The Gift of Belief
February 25, 2022 by Catherine Viel
February 24, 2022…My gift,this flaming feather, will remind youyou have held what you shall miss:it will slay falsehoods and mists,will free you from the grip of thosewhose trickery does not liveunless you take it to be true.~Arthur Gregor, Gift of the Firebird
Funny thing about the masks. When I see an unmasked employee in a store, I’m filled with pity. Oh, no. They got the jab.
With customers, it’s impossible to know vax status. With employees, given the Big-Brother-style California government that the Golden State has descended into, only vaccinated employees are allowed to go without masks indoors. Instant public display of personal medical information.
As a customer, I don’t think anyone’s going to inquire if I have the right to go maskless; most will assume I’m vaxxed. (Actually, I assume the masked are largely comprised of the obediently vaxxed, and the unmasked continue rebelling by going maskless even though they’re not supposed to.) If someone does ask, I’m not sure how I would react except perhaps with a silent smile.
This latest easing of the mask mandate has made one thing crystal clear to me. I will never wear a mask in a retailer again.
A sense of detachment has filtered into me over the last couple of days. Even the persistence of multiple mandates and countries’ governments giving themselves so-called emergency powers over their erstwhile civil-rights-gifted citizenry can’t rile me unduly.
I’m watching the ping-pong balls of reported events, mostly regarding Russia and Ukraine at the moment, and feel no desire to follow every squiggle of the Geiger gauge. (1)
In my more cynical moments I think: it’s mostly speculation and predictions, some of it more well-founded than others. Given a few hours or days, the predictions mostly don’t come true and the speculation proves to be no more than that.
It’s not that I have more important things to do. It’s that every breathless scrap of news pushed by alternative media seems to have a pretty good chance of being retracted or modified in the next breath.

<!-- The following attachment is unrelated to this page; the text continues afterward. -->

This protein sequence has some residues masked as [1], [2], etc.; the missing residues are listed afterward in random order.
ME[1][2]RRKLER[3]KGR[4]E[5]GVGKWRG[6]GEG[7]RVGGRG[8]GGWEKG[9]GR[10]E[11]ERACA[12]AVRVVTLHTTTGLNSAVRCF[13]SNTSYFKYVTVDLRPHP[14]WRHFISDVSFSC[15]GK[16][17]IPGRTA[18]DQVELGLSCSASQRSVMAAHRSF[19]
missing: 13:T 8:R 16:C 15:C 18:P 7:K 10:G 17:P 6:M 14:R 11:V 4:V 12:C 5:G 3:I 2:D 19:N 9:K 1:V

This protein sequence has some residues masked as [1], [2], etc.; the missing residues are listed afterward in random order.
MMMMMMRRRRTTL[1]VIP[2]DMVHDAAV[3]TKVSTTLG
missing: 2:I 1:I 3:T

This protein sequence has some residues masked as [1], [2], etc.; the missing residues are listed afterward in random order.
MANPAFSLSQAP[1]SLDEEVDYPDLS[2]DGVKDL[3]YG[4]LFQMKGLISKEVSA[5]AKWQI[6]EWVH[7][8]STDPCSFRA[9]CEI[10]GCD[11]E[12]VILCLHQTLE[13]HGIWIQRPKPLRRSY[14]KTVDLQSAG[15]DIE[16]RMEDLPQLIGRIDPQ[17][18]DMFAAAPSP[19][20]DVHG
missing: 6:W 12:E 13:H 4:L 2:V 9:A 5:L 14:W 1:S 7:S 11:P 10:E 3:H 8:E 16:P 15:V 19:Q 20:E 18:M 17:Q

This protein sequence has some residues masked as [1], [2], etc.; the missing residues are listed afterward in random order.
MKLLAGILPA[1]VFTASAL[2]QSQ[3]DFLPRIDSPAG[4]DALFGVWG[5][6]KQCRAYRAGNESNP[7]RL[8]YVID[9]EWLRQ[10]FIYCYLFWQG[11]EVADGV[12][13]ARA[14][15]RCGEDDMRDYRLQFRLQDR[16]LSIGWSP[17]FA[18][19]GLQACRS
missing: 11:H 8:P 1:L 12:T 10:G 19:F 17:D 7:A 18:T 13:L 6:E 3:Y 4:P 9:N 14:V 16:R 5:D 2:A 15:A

Maybe I do have more important things to do. Maybe equilibrium of self, partly attained through detachment from minute-to-minute investment in What’s Happening, is the more important thing.
There’s a good reason why the boy who cried wolf eventually got eaten by the wolf. The villagers heeded their discernment and suspended belief in the alarmist who kept toying with them.
I have no way of knowing whether commentators are pushing a hidden deep-state agenda, or are repeating, in good faith, information they’ve gleaned from what they consider reliable sources.
I’ve been given a peek into the mindset of people who disregard the kind of information I’ve been observing for a number of years.
Is something actually happening in a way that’s visible to me? Does somebody I know have first-hand information? Is a reporter who’s been proven truthful previously providing information that seems believable now?
When presented with conflicting and sometimes mutually exclusive reports, which story seems most plausible, and which passes the intuition test?
If I were a mainstream media follower, the decision would be easier, but when consulting a patchwork of independent resources, who can really know where to place the gift of belief?
No wonder so many people outright dismiss alternative media sources (not to mention channelers), and those who believe them. Lies or misrepresentations are gleefully outed by fact checkers and mainstream media (even the truth is outed as false, but that’s another story).
The mainstream generally doesn’t call the mainstream to task for its own lies, possibly because they’re all telling the same lies.
And there is the twisty conundrum, the path that very few want to follow. This way lies confusion and mind-boggling contradictions. Enter ye who dare.
There seems little chance that things are going to quiet down and go smoothly in a day or two or ten. I’ve given myself a reprieve from having devices on and instantly accessible. Having to warm up a tablet or computer gives me one more layer of insulation from the temptation to obsessively check on what’s happening. If I have to wait thirty seconds or a minute—how spoiled I am!—is it really worth it?
This reminds me of the advice given to newly recovering alcoholics. Just don’t keep the stuff in the house. If you have to go to a store and plonk down your hard-earned cash for that bottle of rotgut, it gives you a little more time to consider.
I know I’m not missing anything essential by protecting myself from the perpetual shower of information. I have faith that what I really need to know will turn up in front of me like an old-fashioned plow churning up nuggets in a field rich with buried treasure.
Here, and here, this is what you need to know. The rest of it is just clods of dirt and desiccated cow pies.
I bestow the gift of my belief judiciously, keeping in mind that what I believe today may prove false tomorrow. I aim to remain unfazed no matter what shakes out in the end. I don’t expect to have landed on all the spots marked “truth” on this undulating checkerboard of the world. Since I’m not sure anyone else has, either, I’ll be content with that.
(1) I’ve found that Simon Parkes’s website is great for a quick check on “really important” happenings. If it’s truly earth-shattering, it’ll likely be on Simon’s site, and his intel—if he can disclose it while hampered by an NDA—tends be valid. https://www.simonparkes.org